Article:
“Keeping a mistress is just like playing golf. Both are expensive hobbies.”
This week’s cultural phenomenon: the Chinese mistress market. In the case of the 90% of Chinese officials who have mistresses, (and I’d be interested in some press coverage on the 10% who don’t) one mistress can become dozens. Dozens of mistresses mean a few things; personal debt, familial drama, and global judgement. These women want rights, sure. But on a philosophical level they also want stability. And the more global the Chinese economy, the more publicized these spotlighted scenarios become.
For the most part (though not always), Chinese women become mistresses for the financial benefits, that much is clear. Being a man’s mistress means that he will provide money, clothes, even an apartment to keep you. And there are, on occasion, those dewy romantic stories involving the man divorcing his wife to be with his mistress. But there are issues here that in no way pertain to the perceived “ballooning moral crisis.” This isn’t so much of a moral crisis as it is a structural one. Mistresses, polygamy and sexual or emotional infidelity in general have been around for centuries. Since the dawn of civilization, in fact. Sex isn’t the problem. It’s the political economy of the situation that raises my eyebrows. Maybe if women were guaranteed jobs with equal pay, or at the very least a quality education, they wouldn’t feel obligated to “rely on their carnal instincts to survive.”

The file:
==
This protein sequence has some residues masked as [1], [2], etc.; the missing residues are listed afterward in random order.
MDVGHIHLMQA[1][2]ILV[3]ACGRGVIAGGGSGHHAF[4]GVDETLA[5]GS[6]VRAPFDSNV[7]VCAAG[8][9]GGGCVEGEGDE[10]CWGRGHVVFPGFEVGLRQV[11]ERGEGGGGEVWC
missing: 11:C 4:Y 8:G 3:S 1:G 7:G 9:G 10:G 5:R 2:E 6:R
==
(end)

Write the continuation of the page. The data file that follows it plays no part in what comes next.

And in what might be one of the most depressing quotes of my week, the story concludes with this message: “A woman should never trust a man, even if it’s her husband. A woman can only trust herself.” It would be wrong to ignore this as a reality for a lot of women. It would also be wrong to assume that it is, or should be, the reality for all women. It would be unfair to deem anyone untrustworthy solely because they have (or do not have) a penis. I’m lucky enough (as are many of the women I know personally) to be in a position that allows me to trust men. Not only as friends or lovers but as coworkers, peers and colleagues. But my own fortune does not (nor should it) negate the coldness of this reality for women all over the world, not just in China and other global communities but right here in the United States.
We live in a world in which hegemony rears its head in just about every situation. There is money to be made and more often than not it is made by exploiting human beings, real ones (not machines) who suffer from the process. These women become mistresses because there is something to be gained from it. When the alternative is poverty or even death, they really don’t have a choice. And that is the issue. We’d like to think that there is always a choice in matters of sex, money and power. But sometimes there isn’t. And that’s a reality we need to face.